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  #11  
Old 08-16-2013, 08:53 PM
Pops2 Pops2 is offline
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Originally Posted by SarahHound View Post
Some states in the USA and Australia, I think they have to be muzzled when walking in public, so that's something you should check. My dogs never wear muzzles, but some choose to keep them on anyway, its up to you. You'll find you get to know your hound and what could potentially trigger a reaction, as to whether you need a muzzle or not.

Major downside is they are a delicate breed, they are healthy, not likely to suffer illnesses that a lot of dogs are prone too, but they are easy to 'break' and don't have a lot of sense when they run. If you get one, you MUST have somewhere flat and enclosed for them to run. Un-even ground is a no-no, and not worth the risk at all.

They generally want to please, but of course, being trained to chase, some never break the instinct, and some can never be let off the lead, others will be fine and have no urge to run off at all each one is different!
They are caught up in some bans because of size, but to my knowledge there are no statewide public muzzling laws directed at greyhounds.
If you had to train them to run they wouldn't be greyhounds, it's all instinct & drive.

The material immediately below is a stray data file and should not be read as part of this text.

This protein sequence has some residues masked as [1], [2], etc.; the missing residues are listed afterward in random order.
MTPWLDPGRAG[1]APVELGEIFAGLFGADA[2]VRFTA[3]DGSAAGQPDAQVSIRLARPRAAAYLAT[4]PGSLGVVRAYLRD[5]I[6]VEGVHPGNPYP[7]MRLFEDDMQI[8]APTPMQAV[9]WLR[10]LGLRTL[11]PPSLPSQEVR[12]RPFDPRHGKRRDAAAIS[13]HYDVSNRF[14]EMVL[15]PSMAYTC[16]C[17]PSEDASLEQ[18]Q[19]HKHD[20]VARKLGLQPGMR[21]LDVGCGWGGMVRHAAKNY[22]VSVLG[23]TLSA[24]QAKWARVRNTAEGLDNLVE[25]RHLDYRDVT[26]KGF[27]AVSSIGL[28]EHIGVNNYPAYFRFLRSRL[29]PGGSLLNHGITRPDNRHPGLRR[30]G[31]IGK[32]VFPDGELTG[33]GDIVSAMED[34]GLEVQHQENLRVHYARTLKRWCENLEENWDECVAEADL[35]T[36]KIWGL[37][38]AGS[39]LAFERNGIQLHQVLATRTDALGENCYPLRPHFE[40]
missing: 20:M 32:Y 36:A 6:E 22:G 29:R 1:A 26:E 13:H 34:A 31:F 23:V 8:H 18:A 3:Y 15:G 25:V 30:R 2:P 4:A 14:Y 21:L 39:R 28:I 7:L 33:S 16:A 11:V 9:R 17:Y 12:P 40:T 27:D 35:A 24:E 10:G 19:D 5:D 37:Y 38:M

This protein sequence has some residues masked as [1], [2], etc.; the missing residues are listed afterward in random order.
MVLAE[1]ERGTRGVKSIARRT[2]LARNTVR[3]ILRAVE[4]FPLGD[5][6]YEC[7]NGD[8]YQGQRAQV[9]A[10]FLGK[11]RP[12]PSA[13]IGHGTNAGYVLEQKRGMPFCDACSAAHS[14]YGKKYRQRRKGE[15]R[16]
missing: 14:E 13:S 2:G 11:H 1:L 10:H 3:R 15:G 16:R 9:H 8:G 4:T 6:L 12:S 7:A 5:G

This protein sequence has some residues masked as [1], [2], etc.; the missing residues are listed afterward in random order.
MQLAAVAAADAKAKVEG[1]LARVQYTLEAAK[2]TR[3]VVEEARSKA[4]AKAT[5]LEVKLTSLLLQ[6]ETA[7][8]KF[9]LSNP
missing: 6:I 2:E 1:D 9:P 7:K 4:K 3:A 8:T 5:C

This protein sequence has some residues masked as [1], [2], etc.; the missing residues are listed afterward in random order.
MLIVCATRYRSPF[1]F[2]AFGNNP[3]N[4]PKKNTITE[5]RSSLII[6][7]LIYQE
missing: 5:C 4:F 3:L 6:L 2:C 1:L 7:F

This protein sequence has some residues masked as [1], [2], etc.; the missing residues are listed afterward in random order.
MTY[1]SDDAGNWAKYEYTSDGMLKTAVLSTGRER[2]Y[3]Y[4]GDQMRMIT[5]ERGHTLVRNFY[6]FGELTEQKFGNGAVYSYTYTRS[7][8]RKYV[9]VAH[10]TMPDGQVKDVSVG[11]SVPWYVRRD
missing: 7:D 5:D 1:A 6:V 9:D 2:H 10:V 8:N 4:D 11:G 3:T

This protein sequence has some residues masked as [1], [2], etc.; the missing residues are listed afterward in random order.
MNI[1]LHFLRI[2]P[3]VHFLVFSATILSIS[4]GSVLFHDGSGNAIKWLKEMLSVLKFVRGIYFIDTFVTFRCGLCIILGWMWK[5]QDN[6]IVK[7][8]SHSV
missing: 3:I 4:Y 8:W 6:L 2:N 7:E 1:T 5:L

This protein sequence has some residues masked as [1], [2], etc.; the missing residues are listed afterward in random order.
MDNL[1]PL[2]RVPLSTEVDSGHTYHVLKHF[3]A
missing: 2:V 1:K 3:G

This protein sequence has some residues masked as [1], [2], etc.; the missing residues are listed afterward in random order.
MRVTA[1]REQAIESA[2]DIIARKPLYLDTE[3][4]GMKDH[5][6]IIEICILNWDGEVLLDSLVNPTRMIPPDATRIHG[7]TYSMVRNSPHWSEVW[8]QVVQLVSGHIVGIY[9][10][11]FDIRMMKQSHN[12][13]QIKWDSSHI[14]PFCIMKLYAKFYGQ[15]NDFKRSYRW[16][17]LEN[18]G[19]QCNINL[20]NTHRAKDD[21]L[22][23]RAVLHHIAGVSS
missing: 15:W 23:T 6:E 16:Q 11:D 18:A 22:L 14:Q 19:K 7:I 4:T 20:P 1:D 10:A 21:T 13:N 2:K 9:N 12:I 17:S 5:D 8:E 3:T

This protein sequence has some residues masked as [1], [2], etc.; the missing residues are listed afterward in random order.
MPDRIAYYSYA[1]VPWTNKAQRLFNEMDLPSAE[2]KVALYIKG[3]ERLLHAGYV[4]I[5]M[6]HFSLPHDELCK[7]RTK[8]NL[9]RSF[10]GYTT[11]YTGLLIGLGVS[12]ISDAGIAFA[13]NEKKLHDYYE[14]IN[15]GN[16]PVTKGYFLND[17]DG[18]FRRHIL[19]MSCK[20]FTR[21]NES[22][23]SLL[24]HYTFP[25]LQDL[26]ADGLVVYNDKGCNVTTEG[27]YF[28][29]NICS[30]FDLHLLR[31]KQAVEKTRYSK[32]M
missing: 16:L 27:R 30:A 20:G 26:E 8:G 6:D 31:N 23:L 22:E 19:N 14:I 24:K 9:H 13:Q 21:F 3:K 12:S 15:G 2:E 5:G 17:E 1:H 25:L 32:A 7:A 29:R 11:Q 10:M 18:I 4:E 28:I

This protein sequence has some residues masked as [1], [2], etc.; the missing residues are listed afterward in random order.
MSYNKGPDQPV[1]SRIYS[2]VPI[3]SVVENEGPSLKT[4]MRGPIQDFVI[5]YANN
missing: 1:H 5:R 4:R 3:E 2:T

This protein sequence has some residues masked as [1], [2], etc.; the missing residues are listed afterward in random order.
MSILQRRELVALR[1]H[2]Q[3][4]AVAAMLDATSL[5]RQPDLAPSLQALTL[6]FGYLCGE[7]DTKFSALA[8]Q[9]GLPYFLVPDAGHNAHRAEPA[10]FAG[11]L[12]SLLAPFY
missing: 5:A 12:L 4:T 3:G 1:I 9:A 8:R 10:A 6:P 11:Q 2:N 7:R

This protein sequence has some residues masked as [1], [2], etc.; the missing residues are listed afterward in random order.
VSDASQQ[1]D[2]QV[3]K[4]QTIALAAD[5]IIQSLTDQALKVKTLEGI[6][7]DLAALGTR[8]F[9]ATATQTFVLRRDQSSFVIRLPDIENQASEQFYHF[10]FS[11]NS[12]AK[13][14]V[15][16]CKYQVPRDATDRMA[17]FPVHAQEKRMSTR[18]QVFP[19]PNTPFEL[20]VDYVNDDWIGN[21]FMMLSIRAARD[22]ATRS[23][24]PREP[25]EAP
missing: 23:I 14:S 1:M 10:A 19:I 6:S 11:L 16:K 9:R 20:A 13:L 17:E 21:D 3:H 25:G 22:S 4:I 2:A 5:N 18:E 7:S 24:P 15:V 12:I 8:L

They do have thin skin & tend to break toes if taken directly from groomed tracks to hard rocky running grounds, but they are not particularly fragile. Several have become good jack rabbit (hare), coon, fox & coyote dogs even though they were not good racers.
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  #12  
Old 08-16-2013, 10:32 PM
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Aleron Aleron is offline
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Once upon a time, I was around Greys all the time and even raised a Grey puppy (and no Grey puppies aren't "the worst puppies in the world" LOL). I have more experience with the non-track bred dogs but Greys are Greys basically. You have gotten excellent info on them in this thread.


My experience has been much the same with them living with prey animals. Many are ok with them in the house but outside I would not be inclined to trust a Grey to not to get predatory towards small animals running. Not even if the dog has always lived with 20 cats and loves your pet bunny. Not even if he was a total dud as a race dog. This isn't to say that Greys can never be trained to recall but more of a precaution if you have indoor-outdoor cats. ITA about them loose with small dogs too. Things can get predatory when mixing Greys and small dogs, even with the most dog social, tolerant, sweet Grey. Someone brought a track rescue to my old work who had seriously mangled their neighbor's Mini Schnauzer after he saw the dog running in his yard and pushed through the door. This was not a dog aggressive dog at all but prey driven.